Preparing Your Yard for Spring

Thankfully, winter is almost over, so it’s time to set your sights on spring and all the prep you need to do in your yard and gardens to make them inviting for those upcoming backyard barbecues.

There’s a tiny problem, though: the lawn you see out your window looks anything but that lush, healthy and weed-free one you have in our mind. What to do? Here’s a list of things you can do to help bring your yard back to life.

Roll up your sleeves and grab a rake, here’s what needs to be done:


Garden cleaning. Ripening leaves in the spring. Red rakes to the leaves.

Yes, we know you raked leaves in the fall, but we’re here to tell you that you have to do it again, and the reason why is “thatch.” Thatch is a layer of dead and living grass shoots that show up between the soil and the grass blades in your lawn. Thatch build-up starts when the turf produces organic debris faster than it can be broken down. A good (or annoying?) thatch layer can be a half-inch thick, so dig that rake deep to remove it.Bonus: you will also remove grass blades that died over the winter.

Deal with Weeds (if you have to)

a hand holding a yellow sprayer to spray chemicals on some weeds

In early spring, use a combination of fertilizer (to feed your grass) and pre-emergent herbicides (to prevent crabgrass from forming). Roughly two months later, apply both again with a healthy dose of weed killer. Crabgrass grows like, well, weeds, so this will stop them from coming up again.

If you’re looking for an environmentally-friendly option, you can make your own natural alternative at home that is just as efficient. Mix a solution of vinegar, salt and liquid dish soap (the acid in the vinegar and salt draw moisture out of the weeds, while dish soap acts as a surfactant to help the solution adhere to the weeds effectively. Remember to apply the solution often for optimal results.

Mow – often.

close up of a lawnmower about to cut a flower in the grass

At the beginning of the season allow your grass to grow long (however long it takes depends on the weather) before you cut it that first time. This helps because longer grass protects roots and makes them stronger. After that, mow your lawn every five days for six to seven weeks. This may surprise homeowners, but if you let your grass grow too high over and over – then cut – it will stunt the roots and they won’t reproduce. Cutting more frequently will help ensure that thick, lustrous lawn of your dreams.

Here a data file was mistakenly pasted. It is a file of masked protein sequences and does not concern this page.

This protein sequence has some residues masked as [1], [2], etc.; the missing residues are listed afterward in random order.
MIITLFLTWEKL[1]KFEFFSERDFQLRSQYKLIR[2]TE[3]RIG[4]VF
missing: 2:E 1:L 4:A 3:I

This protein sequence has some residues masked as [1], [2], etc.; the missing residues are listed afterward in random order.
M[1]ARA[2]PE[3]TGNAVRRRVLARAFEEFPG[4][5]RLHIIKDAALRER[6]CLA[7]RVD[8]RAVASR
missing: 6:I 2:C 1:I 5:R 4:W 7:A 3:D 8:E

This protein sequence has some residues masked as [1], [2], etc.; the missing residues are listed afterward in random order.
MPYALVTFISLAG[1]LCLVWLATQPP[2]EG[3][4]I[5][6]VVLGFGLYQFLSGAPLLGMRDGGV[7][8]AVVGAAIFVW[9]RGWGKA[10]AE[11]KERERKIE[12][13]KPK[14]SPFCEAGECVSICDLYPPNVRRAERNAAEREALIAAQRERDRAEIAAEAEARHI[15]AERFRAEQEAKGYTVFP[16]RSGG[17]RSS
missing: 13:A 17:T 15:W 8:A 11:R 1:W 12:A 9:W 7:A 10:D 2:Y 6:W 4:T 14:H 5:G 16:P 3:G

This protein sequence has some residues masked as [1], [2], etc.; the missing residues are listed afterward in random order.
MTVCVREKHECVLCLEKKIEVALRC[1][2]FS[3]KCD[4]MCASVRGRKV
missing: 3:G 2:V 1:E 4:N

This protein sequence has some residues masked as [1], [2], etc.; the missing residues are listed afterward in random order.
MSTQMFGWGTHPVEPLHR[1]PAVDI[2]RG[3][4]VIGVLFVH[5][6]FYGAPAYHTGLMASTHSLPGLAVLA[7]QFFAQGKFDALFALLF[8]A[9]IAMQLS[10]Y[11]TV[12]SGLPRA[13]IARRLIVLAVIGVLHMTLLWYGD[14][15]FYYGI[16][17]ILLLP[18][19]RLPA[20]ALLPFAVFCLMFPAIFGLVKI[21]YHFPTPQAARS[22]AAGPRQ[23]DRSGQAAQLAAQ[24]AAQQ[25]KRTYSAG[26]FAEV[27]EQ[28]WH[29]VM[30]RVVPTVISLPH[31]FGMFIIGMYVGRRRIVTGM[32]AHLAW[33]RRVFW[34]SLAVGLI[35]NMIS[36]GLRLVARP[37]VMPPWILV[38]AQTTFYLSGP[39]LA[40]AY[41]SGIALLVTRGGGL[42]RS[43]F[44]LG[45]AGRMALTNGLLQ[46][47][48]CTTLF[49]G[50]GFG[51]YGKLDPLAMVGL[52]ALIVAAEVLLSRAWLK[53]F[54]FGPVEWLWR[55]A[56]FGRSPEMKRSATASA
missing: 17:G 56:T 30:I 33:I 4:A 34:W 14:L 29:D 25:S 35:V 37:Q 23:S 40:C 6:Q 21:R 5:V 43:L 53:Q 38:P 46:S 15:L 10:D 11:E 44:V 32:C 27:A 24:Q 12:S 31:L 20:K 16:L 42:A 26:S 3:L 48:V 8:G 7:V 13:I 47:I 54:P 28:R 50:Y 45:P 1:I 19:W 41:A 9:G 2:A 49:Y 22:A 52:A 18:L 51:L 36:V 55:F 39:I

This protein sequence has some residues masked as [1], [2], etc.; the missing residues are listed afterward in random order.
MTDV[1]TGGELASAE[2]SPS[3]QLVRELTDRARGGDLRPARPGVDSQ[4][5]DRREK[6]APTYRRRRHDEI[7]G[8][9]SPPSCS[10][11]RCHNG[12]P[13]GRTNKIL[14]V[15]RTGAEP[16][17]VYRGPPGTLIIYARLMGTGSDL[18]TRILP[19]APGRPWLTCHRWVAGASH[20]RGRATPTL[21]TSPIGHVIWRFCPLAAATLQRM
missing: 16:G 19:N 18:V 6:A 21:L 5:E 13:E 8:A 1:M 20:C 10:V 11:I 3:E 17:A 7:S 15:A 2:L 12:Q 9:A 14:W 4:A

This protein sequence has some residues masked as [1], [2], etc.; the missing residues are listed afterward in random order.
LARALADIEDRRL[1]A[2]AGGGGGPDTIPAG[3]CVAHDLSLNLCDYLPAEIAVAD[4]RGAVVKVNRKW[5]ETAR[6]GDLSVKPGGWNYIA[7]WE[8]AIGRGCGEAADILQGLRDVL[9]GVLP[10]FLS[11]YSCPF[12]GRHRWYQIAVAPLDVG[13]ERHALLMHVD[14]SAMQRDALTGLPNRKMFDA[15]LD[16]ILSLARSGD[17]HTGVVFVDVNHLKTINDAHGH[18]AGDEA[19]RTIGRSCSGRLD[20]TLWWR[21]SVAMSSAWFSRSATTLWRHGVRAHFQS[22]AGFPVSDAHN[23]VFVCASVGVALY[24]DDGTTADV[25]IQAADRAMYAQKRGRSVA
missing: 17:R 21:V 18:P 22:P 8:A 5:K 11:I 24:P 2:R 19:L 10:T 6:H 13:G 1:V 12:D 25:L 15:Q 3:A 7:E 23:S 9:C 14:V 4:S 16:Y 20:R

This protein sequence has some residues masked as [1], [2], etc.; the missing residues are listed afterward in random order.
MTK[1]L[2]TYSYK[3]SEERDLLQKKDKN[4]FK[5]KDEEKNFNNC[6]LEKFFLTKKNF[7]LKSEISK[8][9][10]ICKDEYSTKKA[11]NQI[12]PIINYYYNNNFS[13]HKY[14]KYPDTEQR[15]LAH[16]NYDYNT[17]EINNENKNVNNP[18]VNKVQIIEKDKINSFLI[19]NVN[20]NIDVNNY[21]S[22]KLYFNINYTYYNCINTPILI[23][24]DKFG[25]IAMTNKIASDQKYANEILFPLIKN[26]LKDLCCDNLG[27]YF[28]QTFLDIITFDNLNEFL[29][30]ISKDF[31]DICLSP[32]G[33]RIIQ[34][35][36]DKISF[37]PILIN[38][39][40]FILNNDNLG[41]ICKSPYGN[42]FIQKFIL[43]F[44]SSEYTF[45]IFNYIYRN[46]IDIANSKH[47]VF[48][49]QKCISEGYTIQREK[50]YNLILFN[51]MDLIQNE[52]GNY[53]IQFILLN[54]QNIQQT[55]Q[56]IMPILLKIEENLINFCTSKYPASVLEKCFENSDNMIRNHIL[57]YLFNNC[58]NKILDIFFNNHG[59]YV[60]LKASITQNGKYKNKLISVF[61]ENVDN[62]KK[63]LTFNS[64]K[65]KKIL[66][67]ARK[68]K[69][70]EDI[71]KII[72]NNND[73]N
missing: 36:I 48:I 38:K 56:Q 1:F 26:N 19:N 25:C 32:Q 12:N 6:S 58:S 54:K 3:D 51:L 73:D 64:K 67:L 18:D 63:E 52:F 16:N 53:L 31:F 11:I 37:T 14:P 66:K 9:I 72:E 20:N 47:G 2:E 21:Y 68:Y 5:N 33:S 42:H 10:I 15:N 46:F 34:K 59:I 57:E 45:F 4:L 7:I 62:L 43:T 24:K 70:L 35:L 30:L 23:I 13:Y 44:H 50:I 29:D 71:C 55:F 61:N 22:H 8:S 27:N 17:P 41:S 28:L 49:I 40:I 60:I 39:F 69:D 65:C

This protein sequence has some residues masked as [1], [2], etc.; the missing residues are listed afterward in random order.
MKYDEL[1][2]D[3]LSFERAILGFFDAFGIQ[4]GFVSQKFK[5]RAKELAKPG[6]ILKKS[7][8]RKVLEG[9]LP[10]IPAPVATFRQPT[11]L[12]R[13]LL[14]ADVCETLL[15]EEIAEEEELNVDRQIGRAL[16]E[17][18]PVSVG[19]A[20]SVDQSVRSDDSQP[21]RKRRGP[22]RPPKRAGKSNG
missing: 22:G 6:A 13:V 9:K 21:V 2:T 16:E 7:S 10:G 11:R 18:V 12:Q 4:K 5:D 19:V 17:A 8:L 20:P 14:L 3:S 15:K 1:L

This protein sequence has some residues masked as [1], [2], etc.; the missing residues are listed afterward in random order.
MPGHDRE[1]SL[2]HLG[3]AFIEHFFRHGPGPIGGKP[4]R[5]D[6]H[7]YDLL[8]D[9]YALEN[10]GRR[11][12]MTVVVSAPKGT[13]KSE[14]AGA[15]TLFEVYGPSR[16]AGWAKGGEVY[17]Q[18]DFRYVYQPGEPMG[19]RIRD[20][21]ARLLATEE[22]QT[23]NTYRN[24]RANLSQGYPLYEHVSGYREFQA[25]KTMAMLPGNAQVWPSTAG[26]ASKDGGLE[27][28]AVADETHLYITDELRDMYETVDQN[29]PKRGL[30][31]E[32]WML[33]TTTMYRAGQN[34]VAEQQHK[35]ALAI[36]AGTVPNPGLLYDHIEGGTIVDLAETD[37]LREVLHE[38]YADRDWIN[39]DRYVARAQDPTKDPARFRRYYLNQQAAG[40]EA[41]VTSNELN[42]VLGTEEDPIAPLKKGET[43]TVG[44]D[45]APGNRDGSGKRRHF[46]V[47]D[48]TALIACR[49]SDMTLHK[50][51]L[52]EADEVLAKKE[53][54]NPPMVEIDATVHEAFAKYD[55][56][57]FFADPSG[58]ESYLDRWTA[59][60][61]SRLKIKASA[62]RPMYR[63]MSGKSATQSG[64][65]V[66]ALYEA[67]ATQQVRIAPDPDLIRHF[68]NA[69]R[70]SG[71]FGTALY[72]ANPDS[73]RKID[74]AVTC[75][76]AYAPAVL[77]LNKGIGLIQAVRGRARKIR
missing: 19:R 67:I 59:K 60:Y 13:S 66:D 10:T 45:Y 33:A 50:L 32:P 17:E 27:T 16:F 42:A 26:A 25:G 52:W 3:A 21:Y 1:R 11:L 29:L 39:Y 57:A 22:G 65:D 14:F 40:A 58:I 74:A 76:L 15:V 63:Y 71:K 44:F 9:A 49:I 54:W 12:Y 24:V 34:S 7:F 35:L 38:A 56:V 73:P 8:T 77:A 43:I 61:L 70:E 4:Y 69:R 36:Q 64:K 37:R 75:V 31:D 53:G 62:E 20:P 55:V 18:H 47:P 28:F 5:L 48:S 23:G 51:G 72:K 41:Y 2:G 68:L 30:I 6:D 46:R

“Mulch” love

mulching garden beds with pine bark pieces

Add a one-inch layer of fresh mulch in plant beds and around trees. It makes planting areas look clean and uniform; it helps retain moisture in the soil, all the while keeping roots nice and cool in the summer. As it decomposes, it also adds organic matter to the soil.

Clean out flower beds

a broom and packer to sweep up garden weeds

Remove the vestige of winter (think weeds, dead annuals and any other debris) so when your soil finally warms up, your perennials will be able to soak up all that sunshine.

Seed your bare spots

Sowing grass seed into the soil on the lawn

Don’t stress if our lawn has bare spots or is thinning – you just need to seed over it. Water the soil lightly and then rake softly to agitate it. This will aerate your soil and prep it for grass growth. Sprinkle your grass with seed over the bare/thin spots and cover it with a quarter inch of soil. This is a practice in patience: to get that new grass growing, you’ll need to water those seeded patches at least two to three times on the daily.

Source Article: